Or if you want something that's a little bit more of a complex formulation, focus on a brand that has been vetted by the Environmental Working Group, ewg.org, where we actually know based on research the ingredients don't hurt the body, don't act as obesogen. And then for something like soap, get rid of the chemicals, all these anti-bacterial chemicals, it's the soap, water and friction of your hands that is going to do what you need it to do, and so I focus basically on just using castile soap.

 

Organic castile soap like Dr. Bronner's. I have a giant gallon size bottle of unscented organic castile soap, and I use it for body soap, hand soap and dish soap. And so right there, just by making a couple of those decisions, you can minimize hundreds of chemicals in your life per day.

 

SHAWN STEVENSON: That's so practical, I love that. When I think about the suave body lotion that I used to use growing up, it's just one of the things coming from where I come from, you can't be ashy out here in these streets, alright?

 

So anyways, but like you said, it's a list of 50 ingredients and 49 of them I have no idea what they are, versus something that is far more effective in many ways and doesn't have a reverse reaction on my skin where my skin requires it in order to live normal. It might have one ingredient, coconut oil. It's just one, one ingredient, coconut oil, versus fill in the blank, all of these other things.

 

And again, there are so many wonderful companies that are aware of this and coming into the market, and they're creating interesting combinations of things, but they're vetted in a way that is sustainable, in a way that's safe, in a way that's using minimal ingredients.

 

So, the same thing if you think about our food, we're looking for that. If people are adapting this with their nutrition, we want to eat more whole foods, things you can recognize where they come from. Why wouldn't we do this with our skin? Our skin eats as well. Because this is how many of these compounds are actually getting into our bodies.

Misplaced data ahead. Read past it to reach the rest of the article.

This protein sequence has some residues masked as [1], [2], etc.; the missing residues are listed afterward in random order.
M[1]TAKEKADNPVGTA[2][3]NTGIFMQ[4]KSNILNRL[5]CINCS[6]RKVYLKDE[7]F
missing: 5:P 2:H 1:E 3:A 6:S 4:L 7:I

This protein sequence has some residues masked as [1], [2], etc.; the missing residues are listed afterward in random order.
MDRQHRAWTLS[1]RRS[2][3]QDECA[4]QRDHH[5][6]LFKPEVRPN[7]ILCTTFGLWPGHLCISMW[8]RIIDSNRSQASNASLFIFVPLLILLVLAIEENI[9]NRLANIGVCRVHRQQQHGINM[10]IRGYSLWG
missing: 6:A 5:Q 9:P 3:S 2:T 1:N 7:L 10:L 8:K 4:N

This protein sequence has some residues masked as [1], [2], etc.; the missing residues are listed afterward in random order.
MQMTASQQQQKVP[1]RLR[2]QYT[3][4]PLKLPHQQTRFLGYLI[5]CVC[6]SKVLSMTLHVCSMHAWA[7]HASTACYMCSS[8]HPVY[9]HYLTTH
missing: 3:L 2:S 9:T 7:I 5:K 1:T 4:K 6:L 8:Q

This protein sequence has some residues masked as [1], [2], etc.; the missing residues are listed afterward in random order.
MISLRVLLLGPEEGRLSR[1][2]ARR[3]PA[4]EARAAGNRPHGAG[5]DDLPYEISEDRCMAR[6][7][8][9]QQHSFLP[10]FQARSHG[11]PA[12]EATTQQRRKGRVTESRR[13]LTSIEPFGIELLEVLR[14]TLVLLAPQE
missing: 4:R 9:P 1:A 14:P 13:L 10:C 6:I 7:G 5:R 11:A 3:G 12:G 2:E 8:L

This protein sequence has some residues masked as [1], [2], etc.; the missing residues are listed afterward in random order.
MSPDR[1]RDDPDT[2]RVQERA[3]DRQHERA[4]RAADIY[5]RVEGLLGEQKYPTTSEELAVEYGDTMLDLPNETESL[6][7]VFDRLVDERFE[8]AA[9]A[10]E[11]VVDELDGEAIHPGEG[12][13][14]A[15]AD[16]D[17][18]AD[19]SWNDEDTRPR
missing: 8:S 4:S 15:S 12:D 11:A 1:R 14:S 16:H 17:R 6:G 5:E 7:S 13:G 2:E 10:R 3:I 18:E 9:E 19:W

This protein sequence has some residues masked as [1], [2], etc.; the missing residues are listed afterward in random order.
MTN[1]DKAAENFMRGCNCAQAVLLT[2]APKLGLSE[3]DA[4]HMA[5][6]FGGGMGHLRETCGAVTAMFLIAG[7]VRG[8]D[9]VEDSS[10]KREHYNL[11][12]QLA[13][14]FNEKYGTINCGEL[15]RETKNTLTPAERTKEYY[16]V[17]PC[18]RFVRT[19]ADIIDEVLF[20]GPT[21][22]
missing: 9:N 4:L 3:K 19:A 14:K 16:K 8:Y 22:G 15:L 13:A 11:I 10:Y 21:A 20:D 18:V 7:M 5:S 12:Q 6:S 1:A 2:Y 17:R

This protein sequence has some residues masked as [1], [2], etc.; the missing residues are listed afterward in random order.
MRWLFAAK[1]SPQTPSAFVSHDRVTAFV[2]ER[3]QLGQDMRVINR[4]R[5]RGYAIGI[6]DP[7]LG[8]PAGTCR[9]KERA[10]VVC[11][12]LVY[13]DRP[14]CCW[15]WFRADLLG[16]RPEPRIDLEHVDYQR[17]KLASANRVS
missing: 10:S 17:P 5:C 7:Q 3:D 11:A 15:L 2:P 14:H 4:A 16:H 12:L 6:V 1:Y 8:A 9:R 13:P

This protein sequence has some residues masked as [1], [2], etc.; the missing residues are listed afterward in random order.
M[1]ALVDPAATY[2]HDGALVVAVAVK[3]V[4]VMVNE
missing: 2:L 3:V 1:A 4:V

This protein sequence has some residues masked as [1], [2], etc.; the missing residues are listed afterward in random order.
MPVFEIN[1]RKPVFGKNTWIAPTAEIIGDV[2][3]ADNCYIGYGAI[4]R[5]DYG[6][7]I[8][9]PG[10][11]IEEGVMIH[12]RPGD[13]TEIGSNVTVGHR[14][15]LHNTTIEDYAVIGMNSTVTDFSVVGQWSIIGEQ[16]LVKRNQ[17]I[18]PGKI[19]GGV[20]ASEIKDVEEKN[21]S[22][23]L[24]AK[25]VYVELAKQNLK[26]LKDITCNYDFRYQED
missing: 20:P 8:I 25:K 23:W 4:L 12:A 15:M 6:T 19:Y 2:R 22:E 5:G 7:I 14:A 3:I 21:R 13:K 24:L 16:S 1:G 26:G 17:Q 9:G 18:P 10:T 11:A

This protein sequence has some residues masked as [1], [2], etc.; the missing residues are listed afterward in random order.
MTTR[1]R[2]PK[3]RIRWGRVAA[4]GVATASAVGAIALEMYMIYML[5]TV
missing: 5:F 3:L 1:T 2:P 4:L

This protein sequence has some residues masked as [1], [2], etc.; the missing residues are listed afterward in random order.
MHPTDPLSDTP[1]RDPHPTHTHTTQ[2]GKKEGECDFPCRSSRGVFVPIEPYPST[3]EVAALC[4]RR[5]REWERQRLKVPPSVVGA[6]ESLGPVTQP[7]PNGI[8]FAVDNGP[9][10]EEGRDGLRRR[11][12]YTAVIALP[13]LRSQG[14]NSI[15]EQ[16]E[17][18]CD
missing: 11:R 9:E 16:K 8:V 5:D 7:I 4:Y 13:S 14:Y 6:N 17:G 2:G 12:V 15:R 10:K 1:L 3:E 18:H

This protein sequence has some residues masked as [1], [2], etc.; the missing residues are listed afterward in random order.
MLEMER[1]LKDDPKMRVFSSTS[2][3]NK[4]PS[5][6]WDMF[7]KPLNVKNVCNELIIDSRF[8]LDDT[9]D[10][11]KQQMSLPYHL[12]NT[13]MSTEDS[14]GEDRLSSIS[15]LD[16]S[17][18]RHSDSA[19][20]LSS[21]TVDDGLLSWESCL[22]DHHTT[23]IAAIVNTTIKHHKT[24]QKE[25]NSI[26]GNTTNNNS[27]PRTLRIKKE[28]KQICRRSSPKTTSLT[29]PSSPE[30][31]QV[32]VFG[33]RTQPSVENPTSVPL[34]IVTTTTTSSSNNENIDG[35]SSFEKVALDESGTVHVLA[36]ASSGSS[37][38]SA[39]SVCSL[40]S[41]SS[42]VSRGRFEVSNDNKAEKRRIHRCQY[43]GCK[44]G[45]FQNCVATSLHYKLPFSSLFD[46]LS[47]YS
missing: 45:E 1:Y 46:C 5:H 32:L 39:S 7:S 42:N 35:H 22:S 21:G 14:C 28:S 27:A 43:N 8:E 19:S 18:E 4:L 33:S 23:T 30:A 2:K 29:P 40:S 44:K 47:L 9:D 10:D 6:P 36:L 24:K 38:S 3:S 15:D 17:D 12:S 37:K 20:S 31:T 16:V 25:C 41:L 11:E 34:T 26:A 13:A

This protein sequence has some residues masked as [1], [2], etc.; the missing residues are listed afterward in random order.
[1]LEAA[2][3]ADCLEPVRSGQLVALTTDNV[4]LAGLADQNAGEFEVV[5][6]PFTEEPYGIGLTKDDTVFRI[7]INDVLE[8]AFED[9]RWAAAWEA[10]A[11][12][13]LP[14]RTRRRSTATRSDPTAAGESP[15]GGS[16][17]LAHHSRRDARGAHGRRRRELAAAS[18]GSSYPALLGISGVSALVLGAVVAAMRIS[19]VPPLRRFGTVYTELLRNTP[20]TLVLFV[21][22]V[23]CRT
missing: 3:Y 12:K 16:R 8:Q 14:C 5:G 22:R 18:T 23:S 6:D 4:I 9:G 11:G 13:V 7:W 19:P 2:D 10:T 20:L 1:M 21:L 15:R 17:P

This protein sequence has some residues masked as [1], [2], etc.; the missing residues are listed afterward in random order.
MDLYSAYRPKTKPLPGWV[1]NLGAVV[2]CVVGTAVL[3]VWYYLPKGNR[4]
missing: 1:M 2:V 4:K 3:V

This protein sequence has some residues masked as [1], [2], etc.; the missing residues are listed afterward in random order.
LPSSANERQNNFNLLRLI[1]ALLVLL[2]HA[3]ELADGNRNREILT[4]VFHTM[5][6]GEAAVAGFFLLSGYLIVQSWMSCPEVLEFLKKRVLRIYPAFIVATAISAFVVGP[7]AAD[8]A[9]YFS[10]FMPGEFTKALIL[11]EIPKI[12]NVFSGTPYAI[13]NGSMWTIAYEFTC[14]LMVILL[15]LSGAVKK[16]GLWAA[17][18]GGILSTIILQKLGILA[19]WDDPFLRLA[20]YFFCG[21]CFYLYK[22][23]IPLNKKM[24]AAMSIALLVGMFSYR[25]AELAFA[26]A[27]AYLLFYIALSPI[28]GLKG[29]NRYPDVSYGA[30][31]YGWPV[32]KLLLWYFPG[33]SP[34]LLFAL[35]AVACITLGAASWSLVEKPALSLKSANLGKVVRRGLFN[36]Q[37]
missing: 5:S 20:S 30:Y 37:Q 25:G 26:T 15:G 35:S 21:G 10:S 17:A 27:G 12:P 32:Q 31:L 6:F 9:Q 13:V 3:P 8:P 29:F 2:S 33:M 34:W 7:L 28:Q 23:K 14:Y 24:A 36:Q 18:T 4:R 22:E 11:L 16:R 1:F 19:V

DR. CASEY MEANS: Oh absolutely. Skin is the biggest organ in our body, it's this gigantic amount of surface area, and we are just coating it and all these things, and it's directly absorbed, a lot of it into our blood stream. And so, I think you're exactly right, we need to focus on skin just like we focus with food, because it's all going inside and affecting our cellular biology, and a lot of it in a negative way.

 

SHAWN STEVENSON: Now, this one really doesn't get a lot of attention, and it's another one in the category of potential obesogens, which is pharmaceutical drugs. Specifically, we talk about the class, the one that jumps to mind for me are antidepressants. It's one of those things it's just kind of normalized like, "Yeah, I gained some weight being on this medication."

 

Why, what's going on here? What changed with your metabolism as a result of taking this? And again, just to preface this, obviously drugs have their place, but our society's reliance on drugs could be another contributing factor to our obesity epidemic as well.

 

DR. CASEY MEANS: Yeah, this is one that I think is largely unrecognized, and in this paper, they talk about one of the many categories of obesogens, pharmaceutical medications can be one. And so, the one that they really zero in on is antidepressants, and the side effects for antidepressants, it's pretty high.

 

In one study, 26% of people are having fairly significant side effects when taking these medications, and one of the really big ones is weight gain. So, putting this chemical in your body, you're gaining weight, this definitionally is then an obesogen. And so, I think it's... What it really highlights is that we need to have a much broader conversation about risk and benefit when we're taking these things.